Frustrated with High School Math?

Let's talk about frustration with high school math. As a home educator, you have the power to make things better. You can decide on the methods and curriculum that best fit your child. The best part of homeschooling is our ability to adapt. There are three things you can do when a student experiences frustration with math.

Step 1: Make your student's high school math curriculum fit them.

If your student is constantly frustrated with math, or has trouble finishing assignments, there may be a curriculum mismatch. While you can't make a student love math, you can make it palatable. If your student is doing well in math, but is frustrated, sometimes the child is just using a curriculum that doesn't fit. The blessing of homeschooling high school is that we have a variety of great math curricula to choose from. There are many great math programs that I love and work well. Look over this article, High School Math at Home, to help you choose between some of the top-rated programs.

Step 2: Make high school math assignments fit better. 

Once you have chosen the curriculum that fits, decide if you should modify assignments. Each student needs a different number of practice problems before they learn the concepts. You aren't teaching a group of 30 students, you are only teaching one student. You can decide how many practice problems your one student needs. If a student is quite good at math, you could try reducing the number of practice problems to make the assignments fit better.

Try using the odd or even practice problems. Correct those problems. If the child gets 80%-90% correct, that's all the problems that are needed for mastery. After doing just half the practice problems your student could be done for the day. If the student does NOT get 80%-90% right, then he or she should do the other half of the problems. This option will sometimes work with perfectionists, or slow-as-molasses math nerds.

Trying using the hardest practice problems each day. With this option, assign just the last 5 or 6 problems in the practice set. Those are usually the hardest problems. If your student gets all of those 5 or 6 questions right, they probably don't need to practice on all the other easier problems. This option will sometimes work with gifted students who are working above grade level, or for those who really enjoy math.

Try starting at the right place in the textbook. When changing a math curriculum, you don't start over, no matter how much the publisher might say you need to buy all their books. Instead, you purchase the book you think he should start in, and then pre-test to determine WHERE in the book he should start. Like this: day 1, give end of chapter test 1. If he gets 80% correct, then day 2 you give the end of chapter test 2, and if he gets 80% right move on. Next day, day 3, you give him the end of chapter test 3, and if he gets 80% right the next day you give him the end of chapter test 4. Once you get to the chapter that he does NOT already know the answers to, then THAT is the chapter in the textbook you start to work on.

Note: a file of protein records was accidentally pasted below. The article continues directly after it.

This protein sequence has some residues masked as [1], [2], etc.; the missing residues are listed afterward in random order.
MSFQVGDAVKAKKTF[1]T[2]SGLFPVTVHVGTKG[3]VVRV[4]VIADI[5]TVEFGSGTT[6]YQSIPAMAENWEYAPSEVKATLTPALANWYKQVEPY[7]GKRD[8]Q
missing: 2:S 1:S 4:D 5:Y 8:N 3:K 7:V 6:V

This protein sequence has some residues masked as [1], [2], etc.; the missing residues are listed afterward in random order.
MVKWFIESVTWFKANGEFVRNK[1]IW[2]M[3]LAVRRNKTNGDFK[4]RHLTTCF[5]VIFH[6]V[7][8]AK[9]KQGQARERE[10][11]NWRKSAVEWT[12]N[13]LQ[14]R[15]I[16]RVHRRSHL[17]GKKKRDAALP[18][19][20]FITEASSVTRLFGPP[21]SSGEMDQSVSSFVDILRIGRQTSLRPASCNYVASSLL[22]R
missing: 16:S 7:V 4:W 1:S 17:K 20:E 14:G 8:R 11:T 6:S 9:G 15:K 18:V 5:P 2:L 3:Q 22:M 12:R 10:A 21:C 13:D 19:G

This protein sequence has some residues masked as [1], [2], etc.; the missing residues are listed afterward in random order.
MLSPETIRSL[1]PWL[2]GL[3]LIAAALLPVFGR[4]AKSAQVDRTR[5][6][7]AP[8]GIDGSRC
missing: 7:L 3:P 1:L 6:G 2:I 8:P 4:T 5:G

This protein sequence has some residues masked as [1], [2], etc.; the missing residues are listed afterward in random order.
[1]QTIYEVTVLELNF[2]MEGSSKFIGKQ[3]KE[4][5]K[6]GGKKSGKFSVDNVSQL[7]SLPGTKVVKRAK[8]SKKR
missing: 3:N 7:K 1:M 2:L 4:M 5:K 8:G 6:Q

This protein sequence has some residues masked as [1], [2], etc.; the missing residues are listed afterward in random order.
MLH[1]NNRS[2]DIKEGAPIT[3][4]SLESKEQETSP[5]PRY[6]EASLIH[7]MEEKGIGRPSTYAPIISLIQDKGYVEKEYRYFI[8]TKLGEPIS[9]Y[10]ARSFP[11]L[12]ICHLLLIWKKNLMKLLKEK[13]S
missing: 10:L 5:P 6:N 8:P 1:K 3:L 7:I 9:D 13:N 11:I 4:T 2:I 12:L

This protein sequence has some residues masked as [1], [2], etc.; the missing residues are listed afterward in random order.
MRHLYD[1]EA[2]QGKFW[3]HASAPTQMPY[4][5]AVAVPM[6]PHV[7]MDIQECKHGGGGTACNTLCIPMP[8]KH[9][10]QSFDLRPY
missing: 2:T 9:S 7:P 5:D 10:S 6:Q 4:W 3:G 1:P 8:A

Step 3: Complete one high school math course each year.

Perhaps those ideas will decrease frustration, and it will be easier to complete one high school math course each year. Be careful that your child isn't cheating - it can happen even to homeschoolers. Staying in the room during math is all that's needed to ensure that there isn't any cheating.

Most college plans require math during senior year. Almost all colleges require 4 years of math taught in high school, even if the student is working at their level and never gets into calculus. Many colleges require that math be taken during senior year, even if the student is advanced in math. Having that math during senior year will keep your options open.

Taking math during senior year maximizes scholarships. Have your student complete a math course during senior year. With resistant teens, there may be a temptation to forego math during senior year, but don't give in to that temptation. Completing four years of math in high school will increase college admission chances. If the student has taken algebra before high school, and you include that on your high school transcript, you can even exceed expectations in math. That's a great position to be in, because you can maximize scholarships when you exceed expectations.

Taking math during senior year shortens the time spent in college. Doing math during senior year allows your student to stay fresh in their skills. At many universities, they require a placement test in math before students can register for college classes. Rusty math skills will produce a lower test score, and the student may have to take more math in college. Fresh math skills can make a huge difference in those placement tests, and help students to graduate college within four years.

Taking math senior year increases math ability in adults. If you have ever felt ill-prepared to teach high school math, could it be because your high school didn't prepare you in math? Even without college, students need math. It teaches critical thinking, and work ethic in jobs and life after college. While it's true we won't use all our math as adults, having the math in high school does help us to retain more math into adulthood.

I encourage parents to ensure four years of high school math, and a math level every year of high school. You can find additional reading on teaching math, if you have questions, in my article, 9 Ways to Actually Get Math Done This Year.

I hope that helps you as the home educator, and also maximizes your child's options for the future. Take care! 

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Thursday, 28 October 2021

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